The 2020 KPERS pension payment listing shows Kansas has 2,993 KPERS ‘millionaires’ – state and local government retirees who will collect at least $1 million in pension benefits over their first 20 years of retirement.   That is 287 more than last year.  The complete list of KPERS ‘millionaires’ can be found at KansasOpenGov.org.

Education officials top the list of the 20 highest payouts, with the first four positions and ten total slots.  Seven of them retired from local school districts, one from the State High School Activities Association, and two from Johnson County Community College.  Retirees from cities and counties comprise the next largest group.

State law prohibits KPERS from releasing names, but it’s a pretty safe bet that the first four on the list are superintendents because they are the highest paid.  Pensions are based on a final average salary over the previous few years and years of service.

The superintendent at the top of the list, who will collect $4.4 million of the first 20 years of retirement, is probably Tom Trigg.  He ‘retired’ from Blue Valley in 2015 and has since been superintendent in Highland Park, Texas.  Trigg was hired in 2015 at an annual salary of $325,000 plus $13,800 in car and technology allowances, and a $1.2 million interest-free loan to buy a house.  His annual pension from Kansas is $217,819.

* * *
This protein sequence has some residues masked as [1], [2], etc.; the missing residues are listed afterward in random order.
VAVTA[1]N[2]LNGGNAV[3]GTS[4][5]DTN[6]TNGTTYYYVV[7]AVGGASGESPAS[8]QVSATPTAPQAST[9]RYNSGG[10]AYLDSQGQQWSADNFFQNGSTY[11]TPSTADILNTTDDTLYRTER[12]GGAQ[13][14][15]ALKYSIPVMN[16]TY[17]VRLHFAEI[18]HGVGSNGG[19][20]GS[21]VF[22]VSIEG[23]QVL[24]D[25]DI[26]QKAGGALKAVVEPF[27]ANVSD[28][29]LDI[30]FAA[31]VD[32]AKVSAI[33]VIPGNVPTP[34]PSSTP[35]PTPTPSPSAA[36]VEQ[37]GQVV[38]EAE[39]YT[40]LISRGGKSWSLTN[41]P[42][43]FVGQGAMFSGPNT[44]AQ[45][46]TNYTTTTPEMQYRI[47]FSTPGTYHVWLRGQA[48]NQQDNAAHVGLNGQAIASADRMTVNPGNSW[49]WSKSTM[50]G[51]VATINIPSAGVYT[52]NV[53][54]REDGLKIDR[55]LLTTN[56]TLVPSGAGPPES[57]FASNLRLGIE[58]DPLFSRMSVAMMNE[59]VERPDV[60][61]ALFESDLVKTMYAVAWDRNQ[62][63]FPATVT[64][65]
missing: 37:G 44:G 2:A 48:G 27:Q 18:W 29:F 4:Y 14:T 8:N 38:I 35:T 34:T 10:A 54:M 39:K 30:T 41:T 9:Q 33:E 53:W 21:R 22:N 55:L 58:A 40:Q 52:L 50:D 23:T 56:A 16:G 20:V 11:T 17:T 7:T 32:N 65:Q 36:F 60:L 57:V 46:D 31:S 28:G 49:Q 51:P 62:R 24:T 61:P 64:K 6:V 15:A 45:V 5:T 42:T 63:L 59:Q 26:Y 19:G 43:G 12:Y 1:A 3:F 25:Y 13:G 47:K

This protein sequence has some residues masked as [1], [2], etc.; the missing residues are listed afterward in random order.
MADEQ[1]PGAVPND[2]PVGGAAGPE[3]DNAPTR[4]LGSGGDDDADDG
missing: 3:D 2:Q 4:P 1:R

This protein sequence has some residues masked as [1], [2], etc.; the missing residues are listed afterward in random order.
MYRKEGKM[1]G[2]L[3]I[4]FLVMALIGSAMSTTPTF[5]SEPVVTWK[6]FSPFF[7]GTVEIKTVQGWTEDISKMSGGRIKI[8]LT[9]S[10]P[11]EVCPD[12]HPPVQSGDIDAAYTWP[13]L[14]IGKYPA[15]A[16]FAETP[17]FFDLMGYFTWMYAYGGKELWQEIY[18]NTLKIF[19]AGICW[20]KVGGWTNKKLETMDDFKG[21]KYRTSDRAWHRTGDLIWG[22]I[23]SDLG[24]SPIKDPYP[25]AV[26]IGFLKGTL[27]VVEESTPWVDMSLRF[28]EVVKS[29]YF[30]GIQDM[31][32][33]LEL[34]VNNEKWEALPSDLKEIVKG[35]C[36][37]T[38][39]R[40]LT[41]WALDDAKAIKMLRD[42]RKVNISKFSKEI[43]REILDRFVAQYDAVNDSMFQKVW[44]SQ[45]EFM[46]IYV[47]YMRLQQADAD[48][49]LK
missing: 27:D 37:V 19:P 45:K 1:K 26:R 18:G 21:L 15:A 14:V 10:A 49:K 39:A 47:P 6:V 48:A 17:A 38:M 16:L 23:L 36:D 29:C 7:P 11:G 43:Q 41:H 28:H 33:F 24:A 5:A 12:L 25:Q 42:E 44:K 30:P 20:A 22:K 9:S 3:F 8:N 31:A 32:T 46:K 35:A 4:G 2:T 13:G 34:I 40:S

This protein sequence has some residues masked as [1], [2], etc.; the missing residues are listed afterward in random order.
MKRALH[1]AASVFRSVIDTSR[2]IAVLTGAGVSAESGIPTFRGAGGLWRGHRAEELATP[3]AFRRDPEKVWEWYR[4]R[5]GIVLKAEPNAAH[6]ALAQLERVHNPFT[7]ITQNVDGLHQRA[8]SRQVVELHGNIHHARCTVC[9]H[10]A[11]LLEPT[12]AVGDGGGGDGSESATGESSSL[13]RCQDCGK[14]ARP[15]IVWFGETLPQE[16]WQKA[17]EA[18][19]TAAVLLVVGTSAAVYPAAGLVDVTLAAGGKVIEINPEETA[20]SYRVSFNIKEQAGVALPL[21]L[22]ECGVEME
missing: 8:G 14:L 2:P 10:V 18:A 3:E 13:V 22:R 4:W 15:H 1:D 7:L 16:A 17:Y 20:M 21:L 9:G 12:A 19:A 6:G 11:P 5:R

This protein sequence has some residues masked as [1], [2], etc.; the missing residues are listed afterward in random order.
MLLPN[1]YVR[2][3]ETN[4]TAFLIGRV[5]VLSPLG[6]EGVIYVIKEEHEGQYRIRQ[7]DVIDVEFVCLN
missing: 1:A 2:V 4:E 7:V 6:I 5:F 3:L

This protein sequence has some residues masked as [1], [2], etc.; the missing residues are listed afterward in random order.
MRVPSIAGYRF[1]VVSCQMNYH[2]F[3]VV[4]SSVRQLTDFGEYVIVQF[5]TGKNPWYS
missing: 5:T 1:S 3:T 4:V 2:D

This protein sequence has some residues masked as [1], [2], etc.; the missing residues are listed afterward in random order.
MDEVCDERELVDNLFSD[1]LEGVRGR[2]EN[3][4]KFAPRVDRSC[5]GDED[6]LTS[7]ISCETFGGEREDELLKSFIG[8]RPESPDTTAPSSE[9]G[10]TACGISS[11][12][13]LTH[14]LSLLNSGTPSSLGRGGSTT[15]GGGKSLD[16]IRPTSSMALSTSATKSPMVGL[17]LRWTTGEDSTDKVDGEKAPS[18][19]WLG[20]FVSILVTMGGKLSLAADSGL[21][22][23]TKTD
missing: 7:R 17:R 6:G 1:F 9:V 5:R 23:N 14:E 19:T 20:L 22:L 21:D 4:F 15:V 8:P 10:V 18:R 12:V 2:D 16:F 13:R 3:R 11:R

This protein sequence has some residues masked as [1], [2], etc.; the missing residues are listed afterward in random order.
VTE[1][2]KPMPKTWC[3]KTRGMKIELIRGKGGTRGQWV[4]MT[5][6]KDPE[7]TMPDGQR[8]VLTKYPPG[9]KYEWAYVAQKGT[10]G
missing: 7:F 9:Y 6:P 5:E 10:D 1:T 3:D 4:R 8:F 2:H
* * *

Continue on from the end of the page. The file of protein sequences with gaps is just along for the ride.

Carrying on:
The second-highest 20-year payout goes to a retiree from USD 230 Spring Valley, who will collect $3.7 million.  Retired superintendent Cynthia Lane of USD 500 Kansas City, who oversaw perhaps the lowest-achieving district in Kansas, is probably the third-highest retiree and will also collect $3.7 million.

With 836 KPERS ‘millionaires, local school districts have the most of all employers.  Cities have 768, counties have 682, there are 577 KPERS ‘millionaires’ from state agencies, 101 from community colleges, and 29 from a variety of other agencies.

Government retirees in Kansas get an extra benefit in not having to pay state income tax on their pensions.  They pay income tax on their own contributions, but they are never taxed on the contributions from taxpayers and earnings on contributions.

The Senate passed a bill this year that exempted retirement income for private-sector retirees who earn less than $75,000 but the House would not consider it.

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